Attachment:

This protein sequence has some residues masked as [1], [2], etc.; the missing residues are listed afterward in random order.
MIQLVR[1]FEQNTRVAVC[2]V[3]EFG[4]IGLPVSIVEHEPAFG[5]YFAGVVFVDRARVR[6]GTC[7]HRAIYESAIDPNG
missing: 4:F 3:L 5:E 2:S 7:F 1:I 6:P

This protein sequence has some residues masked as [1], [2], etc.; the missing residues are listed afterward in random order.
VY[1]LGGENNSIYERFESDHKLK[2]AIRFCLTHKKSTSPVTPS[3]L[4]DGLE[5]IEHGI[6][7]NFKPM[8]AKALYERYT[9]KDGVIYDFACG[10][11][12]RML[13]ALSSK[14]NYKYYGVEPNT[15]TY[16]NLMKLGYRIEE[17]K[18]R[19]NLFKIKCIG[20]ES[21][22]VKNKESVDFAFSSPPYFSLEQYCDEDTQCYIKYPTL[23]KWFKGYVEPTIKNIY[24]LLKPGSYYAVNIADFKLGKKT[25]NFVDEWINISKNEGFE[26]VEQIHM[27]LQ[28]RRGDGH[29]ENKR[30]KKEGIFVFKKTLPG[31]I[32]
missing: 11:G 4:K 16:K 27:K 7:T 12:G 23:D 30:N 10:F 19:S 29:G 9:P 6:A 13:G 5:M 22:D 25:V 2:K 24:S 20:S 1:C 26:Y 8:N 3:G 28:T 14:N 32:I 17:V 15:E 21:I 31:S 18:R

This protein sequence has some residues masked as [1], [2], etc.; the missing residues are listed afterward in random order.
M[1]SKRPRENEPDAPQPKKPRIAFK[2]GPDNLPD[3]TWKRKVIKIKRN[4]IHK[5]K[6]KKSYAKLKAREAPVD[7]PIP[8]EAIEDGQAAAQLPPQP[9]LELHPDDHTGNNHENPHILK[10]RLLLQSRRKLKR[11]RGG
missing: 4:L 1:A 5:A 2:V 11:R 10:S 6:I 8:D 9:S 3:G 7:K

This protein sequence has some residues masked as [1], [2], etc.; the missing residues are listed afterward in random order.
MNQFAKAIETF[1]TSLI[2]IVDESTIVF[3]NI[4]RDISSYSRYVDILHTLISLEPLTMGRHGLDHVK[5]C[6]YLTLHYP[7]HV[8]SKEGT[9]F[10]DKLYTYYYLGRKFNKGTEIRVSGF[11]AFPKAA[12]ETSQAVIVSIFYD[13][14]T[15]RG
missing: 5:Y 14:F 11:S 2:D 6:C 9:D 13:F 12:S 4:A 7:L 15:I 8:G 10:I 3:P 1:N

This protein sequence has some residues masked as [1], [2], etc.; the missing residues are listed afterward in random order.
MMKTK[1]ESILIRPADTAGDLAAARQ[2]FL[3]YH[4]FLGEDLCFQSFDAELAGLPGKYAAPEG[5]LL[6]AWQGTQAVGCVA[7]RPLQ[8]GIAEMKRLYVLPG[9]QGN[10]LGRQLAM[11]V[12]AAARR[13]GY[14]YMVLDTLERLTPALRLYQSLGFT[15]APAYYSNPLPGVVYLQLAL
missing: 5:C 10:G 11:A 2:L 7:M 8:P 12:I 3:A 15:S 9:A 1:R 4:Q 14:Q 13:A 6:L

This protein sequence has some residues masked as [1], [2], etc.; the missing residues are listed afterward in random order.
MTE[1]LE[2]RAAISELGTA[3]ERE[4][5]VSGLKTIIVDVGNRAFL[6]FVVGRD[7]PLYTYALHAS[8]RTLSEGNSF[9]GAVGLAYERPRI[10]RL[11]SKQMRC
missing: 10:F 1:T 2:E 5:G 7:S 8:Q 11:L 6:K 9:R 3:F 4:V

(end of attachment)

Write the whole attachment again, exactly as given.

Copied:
This protein sequence has some residues masked as [1], [2], etc.; the missing residues are listed afterward in random order.
MIQLVR[1]FEQNTRVAVC[2]V[3]EFG[4]IGLPVSIVEHEPAFG[5]YFAGVVFVDRARVR[6]GTC[7]HRAIYESAIDPNG
missing: 4:F 3:L 5:E 2:S 7:F 1:I 6:P

This protein sequence has some residues masked as [1], [2], etc.; the missing residues are listed afterward in random order.
VY[1]LGGENNSIYERFESDHKLK[2]AIRFCLTHKKSTSPVTPS[3]L[4]DGLE[5]IEHGI[6][7]NFKPM[8]AKALYERYT[9]KDGVIYDFACG[10][11][12]RML[13]ALSSK[14]NYKYYGVEPNT[15]TY[16]NLMKLGYRIEE[17]K[18]R[19]NLFKIKCIG[20]ES[21][22]VKNKESVDFAFSSPPYFSLEQYCDEDTQCYIKYPTL[23]KWFKGYVEPTIKNIY[24]LLKPGSYYAVNIADFKLGKKT[25]NFVDEWINISKNEGFE[26]VEQIHM[27]LQ[28]RRGDGH[29]ENKR[30]KKEGIFVFKKTLPG[31]I[32]
missing: 11:G 4:K 16:K 27:K 7:T 12:G 23:D 30:N 10:F 19:S 29:G 9:P 6:A 13:G 5:M 22:D 25:V 2:K 24:S 20:S 1:C 26:Y 8:N 3:G 28:T 14:N 32:I 17:V 15:E 21:I 31:S 18:R

This protein sequence has some residues masked as [1], [2], etc.; the missing residues are listed afterward in random order.
M[1]SKRPRENEPDAPQPKKPRIAFK[2]GPDNLPD[3]TWKRKVIKIKRN[4]IHK[5]K[6]KKSYAKLKAREAPVD[7]PIP[8]EAIEDGQAAAQLPPQP[9]LELHPDDHTGNNHENPHILK[10]RLLLQSRRKLKR[11]RGG
missing: 4:L 1:A 5:A 2:V 11:R 10:S 6:I 8:D 9:S 3:G 7:K

This protein sequence has some residues masked as [1], [2], etc.; the missing residues are listed afterward in random order.
MNQFAKAIETF[1]TSLI[2]IVDESTIVF[3]NI[4]RDISSYSRYVDILHTLISLEPLTMGRHGLDHVK[5]C[6]YLTLHYP[7]HV[8]SKEGT[9]F[10]DKLYTYYYLGRKFNKGTEIRVSGF[11]AFPKAA[12]ETSQAVIVSIFYD[13][14]T[15]RG
missing: 5:Y 14:F 11:S 2:D 6:C 9:D 13:F 12:S 4:A 7:L 15:I 8:G 10:I 3:P 1:N

This protein sequence has some residues masked as [1], [2], etc.; the missing residues are listed afterward in random order.
MMKTK[1]ESILIRPADTAGDLAAARQ[2]FL[3]YH[4]FLGEDLCFQSFDAELAGLPGKYAAPEG[5]LL[6]AWQGTQAVGCVA[7]RPLQ[8]GIAEMKRLYVLPG[9]QGN[10]LGRQLAM[11]V[12]AAARR[13]GY[14]YMVLDTLERLTPALRLYQSLGFT[15]APAYYSNPLPGVVYLQLAL
missing: 5:C 10:G 11:A 2:L 7:M 8:P 12:I 3:A 15:S 9:A 1:R 4:Q 14:Q 13:A 6:L

This protein sequence has some residues masked as [1], [2], etc.; the missing residues are listed afterward in random order.
MTE[1]LE[2]RAAISELGTA[3]ERE[4][5]VSGLKTIIVDVGNRAFL[6]FVVGRD[7]PLYTYALHAS[8]RTLSEGNSF[9]GAVGLAYERPRI[10]RL[11]SKQMRC
missing: 10:F 1:T 2:E 5:G 7:S 8:Q 11:L 6:K 9:R 3:F 4:V